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MEMernet

ENVIRONMENT B y To b y S e l l s

MLGW Decision

LIZA

Groups want more time for public comments on TVA recommendation.

Hundreds rose before dawn last week to “Finish Liza’s Run.” DEWAYNE

POSTED TO FACEBOOK

Memphis remembered father, friend, entrepreneur, and Good Samaritan Dewayne Tunstall last week. ALLISON

September 15-21, 2022

Edited by Toby Sells

Memphis on the internet.

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POSTED TO FACEBOOK BY FAMILY PRACTICE CENTER OF WEST MEMPHIS

Memphis remembered mother and caregiver Allison Parker last week. RODOLFO

POSTED TO GOFUNDME BY VERONICA FIGUEROA

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Questions, Answers + Attitude

A GoFundMe for Rodolfo “Rudy” Berger, the man shot at an AutoZone store, swelled last week to nearly $19,000.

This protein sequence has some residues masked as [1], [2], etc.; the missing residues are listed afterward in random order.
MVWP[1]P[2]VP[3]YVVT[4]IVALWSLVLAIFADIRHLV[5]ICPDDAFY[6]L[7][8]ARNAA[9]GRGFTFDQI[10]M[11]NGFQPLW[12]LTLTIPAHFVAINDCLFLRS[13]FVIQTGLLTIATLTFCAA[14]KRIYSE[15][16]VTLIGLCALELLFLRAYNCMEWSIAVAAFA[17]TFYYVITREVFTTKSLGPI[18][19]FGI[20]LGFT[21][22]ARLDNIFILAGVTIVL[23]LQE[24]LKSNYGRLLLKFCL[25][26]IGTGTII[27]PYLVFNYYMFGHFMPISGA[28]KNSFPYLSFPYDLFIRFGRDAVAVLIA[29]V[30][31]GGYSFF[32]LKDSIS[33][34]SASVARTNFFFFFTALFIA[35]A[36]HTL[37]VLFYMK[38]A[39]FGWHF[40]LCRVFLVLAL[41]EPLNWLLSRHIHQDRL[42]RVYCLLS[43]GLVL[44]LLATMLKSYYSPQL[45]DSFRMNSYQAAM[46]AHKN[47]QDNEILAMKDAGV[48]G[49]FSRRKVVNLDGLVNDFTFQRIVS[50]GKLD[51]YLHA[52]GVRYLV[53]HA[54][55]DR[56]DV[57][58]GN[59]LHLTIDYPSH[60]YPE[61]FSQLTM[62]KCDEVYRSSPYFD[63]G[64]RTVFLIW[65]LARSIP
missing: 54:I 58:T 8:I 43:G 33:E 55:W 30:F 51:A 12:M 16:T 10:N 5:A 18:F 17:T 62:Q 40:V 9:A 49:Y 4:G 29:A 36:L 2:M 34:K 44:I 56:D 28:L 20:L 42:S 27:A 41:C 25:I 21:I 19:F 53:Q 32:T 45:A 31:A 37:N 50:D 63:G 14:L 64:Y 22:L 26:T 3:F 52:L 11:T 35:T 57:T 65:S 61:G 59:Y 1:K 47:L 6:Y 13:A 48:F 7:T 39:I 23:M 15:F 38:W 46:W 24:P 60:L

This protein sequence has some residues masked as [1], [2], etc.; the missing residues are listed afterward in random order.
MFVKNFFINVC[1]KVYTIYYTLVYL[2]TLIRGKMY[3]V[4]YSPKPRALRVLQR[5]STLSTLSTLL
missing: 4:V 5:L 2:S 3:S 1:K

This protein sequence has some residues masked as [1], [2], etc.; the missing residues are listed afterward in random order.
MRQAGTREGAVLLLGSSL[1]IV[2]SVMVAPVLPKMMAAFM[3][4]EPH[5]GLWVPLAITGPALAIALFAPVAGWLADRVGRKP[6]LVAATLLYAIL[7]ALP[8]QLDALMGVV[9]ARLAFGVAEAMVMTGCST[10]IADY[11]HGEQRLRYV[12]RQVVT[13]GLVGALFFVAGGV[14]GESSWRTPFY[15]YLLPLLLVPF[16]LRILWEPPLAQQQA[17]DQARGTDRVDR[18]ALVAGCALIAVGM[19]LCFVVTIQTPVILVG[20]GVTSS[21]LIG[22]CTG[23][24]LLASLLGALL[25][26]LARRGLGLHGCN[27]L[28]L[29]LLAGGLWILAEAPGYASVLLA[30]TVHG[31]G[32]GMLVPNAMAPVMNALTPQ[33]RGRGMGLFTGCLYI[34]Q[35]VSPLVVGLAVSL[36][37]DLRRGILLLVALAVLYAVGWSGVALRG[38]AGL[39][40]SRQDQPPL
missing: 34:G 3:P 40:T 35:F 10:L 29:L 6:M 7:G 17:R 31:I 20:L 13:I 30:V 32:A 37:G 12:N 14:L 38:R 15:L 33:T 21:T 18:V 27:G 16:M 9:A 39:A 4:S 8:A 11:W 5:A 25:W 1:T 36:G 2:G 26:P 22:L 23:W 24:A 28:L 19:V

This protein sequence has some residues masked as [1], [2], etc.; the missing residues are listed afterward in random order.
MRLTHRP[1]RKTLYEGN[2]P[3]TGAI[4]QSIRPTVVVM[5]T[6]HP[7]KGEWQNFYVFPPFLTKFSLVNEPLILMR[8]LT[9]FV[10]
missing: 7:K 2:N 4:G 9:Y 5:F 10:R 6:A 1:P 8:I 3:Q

Environmental groups are asking Memphis Light, Gas & Water (MLGW) for more time on its power-supply decision to allow for further review and public comment. MLGW staff recommended last week that the utility stay with the Tennessee Valley Authority (TVA) as its power provider. The recommendation came after local review on the decision, several studies on energy reliability and potential savings, and much noise made by environmental groups who say TVA is not doing enough on sustainable energy and that its contracts are too long. When MLGW announced the recommendation, it came with a vague, 30-day period for public PHOTO: EVAULPHOTO | DREAMSTIME.COM comment on the move. Four groups Without more time for public comments, the groups worry the decision could look — the Southern Environmental Law like a “rubber-stamping” process and the comment period “a mere formailty.” Center (SELC), Protect Our Aquifer (POA), Memphis Community Against Pollution (MCAP), and the Southern Alliance for Clean Energy (SACE) — asked the comment period may be a “mere formality in a functionally MLGW board of commissioners for an additional month. predetermined decision.” The request would give another month for public comment, “Without MLGW providing forthcoming and transparent and another month after that for MLGW’s commissioners to answers to fundamental questions informing the analysis, the review those comments. If the request is granted, a final vote public is held back from submitting informed public comments on the power-supply decision would come no sooner than in an effective way that actually helps inform any eventual November 30th. decision in a manner necessitated by the enormity of the “The [MLGW board of commissioners] must have adequate decision’s impacts,” SACE executive director Steven Smith said in time to meaningfully consider public comment,” reads the letter a letter to MLGW last week. issued last Tuesday. “Otherwise, the board risks the appearance Other providers, SACE said, could offer longer-term of merely rubber-stamping the staff recommendation. It is economic and environmental benefits. These benefits could particularly important that the Board’s decision-making process also greatly increase now, SACE said, after the passage of be open and transparent because of the existing relationships the Inflation Reduction Act. SACE said the new law — with between TVA and MLGW.” its billions in spending for environmental projects — could “greatly amplify alternative portfolios’ estimated savings and energy resiliency benefits” that could “be worth hundreds of millions of dollars to Memphis if MLGW is not restricted by TVA’s contract requirements.” As for environmental issues, TVA said the day before MLGW’s announcement last week that it plans to be 80 MLGW has been a TVA customer for more than 80 years. percent carbon-free by 2035 and completely carbon-free by MLGW is also TVA’s largest customer. 2050. TVA’s timeline does not match that of President Joe SACE openly criticized the recommendation, saying, “We’re Biden, who wants a carbon-free power grid by 2035. TVA confident it’s not in the best interest of MLGW customers.” The says it must move slower to ensure reliability. group said the new 20-year contract, which has already been MLGW staffers said if the utility stayed with TVA, signed by numerous other TVA clients, would “lock the utility customers would save about $32 a year on their electric and its ratepayers into a forever contract.” The current contract bills. Overall, MLGW said the new contract with TVA with TVA is up every five years. “demonstrates the greatest value and least risk.” They said As for the extra time, SACE said without sufficient the move would save MLGW $125 million over the next five time for the public to digest the information, the public years and $944 million over the next 25 years.